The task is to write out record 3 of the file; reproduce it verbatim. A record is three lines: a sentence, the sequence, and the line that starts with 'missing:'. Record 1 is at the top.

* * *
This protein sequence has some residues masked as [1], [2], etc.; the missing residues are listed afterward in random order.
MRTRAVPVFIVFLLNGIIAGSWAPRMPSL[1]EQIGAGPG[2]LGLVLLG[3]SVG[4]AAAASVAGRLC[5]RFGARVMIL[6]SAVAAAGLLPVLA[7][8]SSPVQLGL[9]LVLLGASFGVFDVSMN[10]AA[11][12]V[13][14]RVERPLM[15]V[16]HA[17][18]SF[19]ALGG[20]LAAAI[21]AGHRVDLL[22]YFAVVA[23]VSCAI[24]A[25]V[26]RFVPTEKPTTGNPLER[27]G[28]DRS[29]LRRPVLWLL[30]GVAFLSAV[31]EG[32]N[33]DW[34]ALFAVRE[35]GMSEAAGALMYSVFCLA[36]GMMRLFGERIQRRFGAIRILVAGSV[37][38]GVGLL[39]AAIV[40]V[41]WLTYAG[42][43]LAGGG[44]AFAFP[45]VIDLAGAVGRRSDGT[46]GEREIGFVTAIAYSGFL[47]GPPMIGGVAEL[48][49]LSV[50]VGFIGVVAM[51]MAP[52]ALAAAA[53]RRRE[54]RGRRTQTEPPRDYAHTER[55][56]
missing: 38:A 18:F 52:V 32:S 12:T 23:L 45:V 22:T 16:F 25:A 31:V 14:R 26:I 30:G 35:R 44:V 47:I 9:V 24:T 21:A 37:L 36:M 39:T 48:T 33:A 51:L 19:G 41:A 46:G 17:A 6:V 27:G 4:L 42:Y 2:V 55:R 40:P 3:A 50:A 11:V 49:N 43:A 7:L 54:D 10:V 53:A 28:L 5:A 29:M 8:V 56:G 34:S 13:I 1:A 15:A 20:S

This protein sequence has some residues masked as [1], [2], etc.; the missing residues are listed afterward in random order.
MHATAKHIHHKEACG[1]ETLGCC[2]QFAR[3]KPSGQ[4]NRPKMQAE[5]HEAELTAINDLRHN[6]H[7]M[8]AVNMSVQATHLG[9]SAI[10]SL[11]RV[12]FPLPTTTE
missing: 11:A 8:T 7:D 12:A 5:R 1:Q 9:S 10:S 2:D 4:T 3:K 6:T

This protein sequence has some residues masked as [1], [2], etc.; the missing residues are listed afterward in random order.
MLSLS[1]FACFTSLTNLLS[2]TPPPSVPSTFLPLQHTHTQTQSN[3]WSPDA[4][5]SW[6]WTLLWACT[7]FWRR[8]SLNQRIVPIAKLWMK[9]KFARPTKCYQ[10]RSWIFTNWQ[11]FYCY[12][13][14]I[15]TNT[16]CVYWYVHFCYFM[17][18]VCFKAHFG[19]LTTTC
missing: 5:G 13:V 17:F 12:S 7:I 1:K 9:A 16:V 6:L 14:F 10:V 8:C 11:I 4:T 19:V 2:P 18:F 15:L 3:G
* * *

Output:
This protein sequence has some residues masked as [1], [2], etc.; the missing residues are listed afterward in random order.
MLSLS[1]FACFTSLTNLLS[2]TPPPSVPSTFLPLQHTHTQTQSN[3]WSPDA[4][5]SW[6]WTLLWACT[7]FWRR[8]SLNQRIVPIAKLWMK[9]KFARPTKCYQ[10]RSWIFTNWQ[11]FYCY[12][13][14]I[15]TNT[16]CVYWYVHFCYFM[17][18]VCFKAHFG[19]LTTTC
missing: 5:G 13:V 17:F 12:S 7:I 1:K 9:A 16:V 6:L 14:F 10:V 8:C 11:I 4:T 19:V 2:P 18:F 15:L 3:G